Paducah paraeducator named 2021 Educational Support Professional of the Year

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Chiffon Winston, a paraeducator who teaches digital literacy to 1st- through 5th-graders at McNabb Elementary (Paducah Independent), has been awarded the 2021 Educational Support Professional of the Year Award presented by the Kentucky Education Association (KEA).

Picture of a smiling woman in a suit.
Chiffon Winston

As an educational support professional, Winston works with teachers on lesson plans, assists in the classroom with children requiring special needs, helps manage classroom strategies, adapts and administers assessments, collects student data, produces student learning objectives and works with small groups of individual students to reinforce skills and classroom lessons.

“Chiffon demonstrates her creativity when working with children and goes over and beyond her job requirements,” said Terrie White, a 4th-grade teacher at McNabb. “She has created hands-on activities that reteach learned skills to struggling students that not only reaches them academically, but emotionally as well. Chiffon has made it her top priority to build loving and respectful relationships with the children, and they know how much they mean to her. That bond makes them work harder.”

Winston is so dedicated to her students that she will find help outside of the usual channels if that’s where she will find a solution, according to Tammy Hopwood, a teacher at McNabb.

“We had a severely vision-impaired student in 1st grade and I referred her for testing. While we were waiting on testing and help to come, Chiffon took it upon herself to contact a retired teacher who suffered from vision problems,” said McNabb. “Not only did the retired teacher come in to help the student, she even donated a magnifying machine for the student to use.”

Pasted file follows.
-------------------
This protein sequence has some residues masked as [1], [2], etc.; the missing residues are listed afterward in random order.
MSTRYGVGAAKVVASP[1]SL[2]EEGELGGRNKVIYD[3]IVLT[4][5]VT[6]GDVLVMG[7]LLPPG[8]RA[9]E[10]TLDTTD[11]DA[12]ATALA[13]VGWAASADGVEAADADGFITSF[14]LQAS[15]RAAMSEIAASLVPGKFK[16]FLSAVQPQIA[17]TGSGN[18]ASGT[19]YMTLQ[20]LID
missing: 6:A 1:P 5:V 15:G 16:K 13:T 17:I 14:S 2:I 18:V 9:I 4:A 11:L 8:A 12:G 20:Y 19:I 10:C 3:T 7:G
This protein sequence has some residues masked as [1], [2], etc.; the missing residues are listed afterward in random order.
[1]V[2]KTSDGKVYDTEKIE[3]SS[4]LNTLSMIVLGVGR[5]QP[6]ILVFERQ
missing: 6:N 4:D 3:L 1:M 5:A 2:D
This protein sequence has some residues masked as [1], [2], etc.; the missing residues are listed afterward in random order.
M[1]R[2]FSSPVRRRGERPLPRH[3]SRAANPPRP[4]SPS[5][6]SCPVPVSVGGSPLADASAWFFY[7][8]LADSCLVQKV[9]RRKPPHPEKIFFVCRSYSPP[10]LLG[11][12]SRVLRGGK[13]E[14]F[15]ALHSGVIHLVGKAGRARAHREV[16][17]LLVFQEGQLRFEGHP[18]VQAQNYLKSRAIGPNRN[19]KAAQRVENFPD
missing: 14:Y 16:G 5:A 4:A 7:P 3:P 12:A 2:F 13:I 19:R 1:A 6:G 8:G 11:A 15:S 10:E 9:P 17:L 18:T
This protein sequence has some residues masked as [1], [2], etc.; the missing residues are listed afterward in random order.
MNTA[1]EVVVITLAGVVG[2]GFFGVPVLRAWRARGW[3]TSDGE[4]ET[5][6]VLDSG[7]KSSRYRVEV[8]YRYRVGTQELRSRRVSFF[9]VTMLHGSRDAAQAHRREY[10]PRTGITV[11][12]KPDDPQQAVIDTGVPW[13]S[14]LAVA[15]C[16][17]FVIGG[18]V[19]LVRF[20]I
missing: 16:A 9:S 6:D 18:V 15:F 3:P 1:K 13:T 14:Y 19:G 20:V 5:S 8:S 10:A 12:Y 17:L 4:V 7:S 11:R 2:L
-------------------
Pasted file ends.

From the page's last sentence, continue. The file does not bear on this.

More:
Winston is inspired to improve her students, school, community, and profession.

“If you want change, you must be the change you want to see,” said Winston.

For students and parents, she posts Facebook videos that teach parents how to help kids with homework, does private tutoring for struggling students and has created a girl mentoring group that teaches life skills to middle schoolers.

As president of the Paducah Education Support Professionals Association, Winston and fellow education support professionals volunteer at daycare centers and the local Boys and Girls Club. She advocates for public schools and her profession by serving on the site-based decision-making council as a parent representative. She is the past president of the local parent teacher organization; served on the middle school’s advisory council; and currently sits on the board of directors of KEA and the Kentucky Education Support Professionals Association (KESPA) as Junior Ethnic Minority Director.

“I advocate daily for public education, and I want to continue to improve it for our students, our communities and for every person who serves and works in the education community,” said Winston. “I try to be the type of leader I would want to follow.”

The annual award is presented to a KESPA educator who exhibits excellence in five critical areas – professional practice, advocacy for the profession, attention to diversity, community engagement and leadership in professional development. In addition to receiving KEA’s award, Winston received the 2019 Outstanding Support Staff Award from Murray State University.

“Chiffon Winston embodies what a KESPA educator in Kentucky strives to be,” said Eddie Campbell, President of the 40,000-plus education association. “She is dedicated and involved with her students, school, community and profession, and works to make each of them better. She deserves this award for all of the devoted and tireless work she has done for public education.”

A 2014 graduate from Murray State with a bachelor’s degree in integrated studies (elementary education), Winston will accomplish a personal goal in December 2021 when she graduates from Murray with a master’s in teaching.

Winston said she has one final personal goal to achieve for her students.

“I want to create expectations beyond what they can imagine, and provide every child an equal opportunity to learn, grow and thrive,” she said.

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